As schwannomas grow, they can affect different part of the spine, nerves, blood vessels, and bones. This results in various symptoms that can include: Back pain, Weakness of numbness in the arms , Electric shock-like sensations when the affect area is touches, Loss of bowel or bladder, or even sexual function, Paralysis

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Because these symptoms can appear with or like other conditions, it is important that a patient is seen by a doctor for proper diagnosis and treatment. In left untreated, even non-cancerous tumors can grow and cause severe nerve and spine damage, including even paralysis.

After obtaining a thorough history of the patient and performing a physical exam, if a doctor believes a spinal tumor may be present, the following tests may be ordered: X-ray, CT Scan, (MRI).

Many schwannomas can be removed with minimally-invasive surgical techniques. This, however, is dependent upon the patient’s age and general health, as well as the size and location of the tumor. Additionally, not all tumors require resection—as these tumors are often benign and slow-growing, schwannomas that do not cause any symptoms can often be monitored, with serial imaging performed on a regular basis. In some cases, stereotactic radiosurgery (SRS) can be considered, as this represents a highly-focused form of radiation that be used to treat schwannomas.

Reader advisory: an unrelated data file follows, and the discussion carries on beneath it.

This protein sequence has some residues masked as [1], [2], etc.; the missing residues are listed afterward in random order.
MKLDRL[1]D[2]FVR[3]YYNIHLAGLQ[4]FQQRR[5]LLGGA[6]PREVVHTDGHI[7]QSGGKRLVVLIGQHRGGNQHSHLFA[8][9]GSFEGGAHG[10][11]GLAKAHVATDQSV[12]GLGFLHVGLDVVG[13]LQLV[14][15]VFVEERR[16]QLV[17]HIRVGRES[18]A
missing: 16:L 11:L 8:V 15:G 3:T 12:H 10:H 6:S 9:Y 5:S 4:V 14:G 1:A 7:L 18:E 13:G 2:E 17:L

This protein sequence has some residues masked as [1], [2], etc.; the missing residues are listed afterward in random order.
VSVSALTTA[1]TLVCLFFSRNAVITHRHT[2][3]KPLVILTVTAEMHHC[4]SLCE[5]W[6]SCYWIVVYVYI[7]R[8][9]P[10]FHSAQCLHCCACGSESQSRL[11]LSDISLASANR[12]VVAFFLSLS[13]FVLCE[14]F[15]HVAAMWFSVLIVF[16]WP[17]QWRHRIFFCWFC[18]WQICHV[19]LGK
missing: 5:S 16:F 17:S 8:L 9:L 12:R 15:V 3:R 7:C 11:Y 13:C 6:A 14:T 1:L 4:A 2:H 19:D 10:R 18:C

Multiple Myeloma

Multiple myeloma, also known as plasma cell myeloma, is a cancer of plasma cells, a type of white blood cell that is normally responsible for producing antibodies. In multiple myeloma, collection of abnormal plasma cells accumulate in the bone marrow, where they interfere with the production of normal blood cells.

Many organ systems can be affected by myeloma, and, therefore, the symptoms can vary. Within the neurological system and the spine, symptoms can include:

  • Bone pain (from spread of tumors into the spine and ribs)
  • Pathologic Compression fractures (from weakening of the vertebral bodies)
  • Weakness, paralysis, or numbness/tingling (compression of the spinal cord and/or nerves)

A series of tests including labs, imaging and other diagnostic studies coupled with a physical exam with Dr. Yashar will diagnose multiple myeloma.

The treatment for multiple myeloma is focused on therapies that decrease the clonal plasma cell population and consequently decrease the signs and symptoms of disease. In regards to the spine, radiation therapy can be helpful for improving back pain from bony erosion of the spine, as well as limited further growth. In other cases, vertebroplasty or kyphoplasty can also provide relief of back pain from tumor growth. In the most severe cases, part of the bone of the spinal column may need to be removed, in order to relief compression of the spinal cord and/or nerve roots.

Spine Metastases

It is not uncommon for cancer cells to metastasize (spread to bones). They spread throughout the body and more commonly spread to the spine. These cancer cells form tumors and can make the bone so weak that it fractures. The tumors can also put pressure on nerve endings in and around the spine which causes pain and weakness in the arms and legs, and in extreme cases causes paralysis.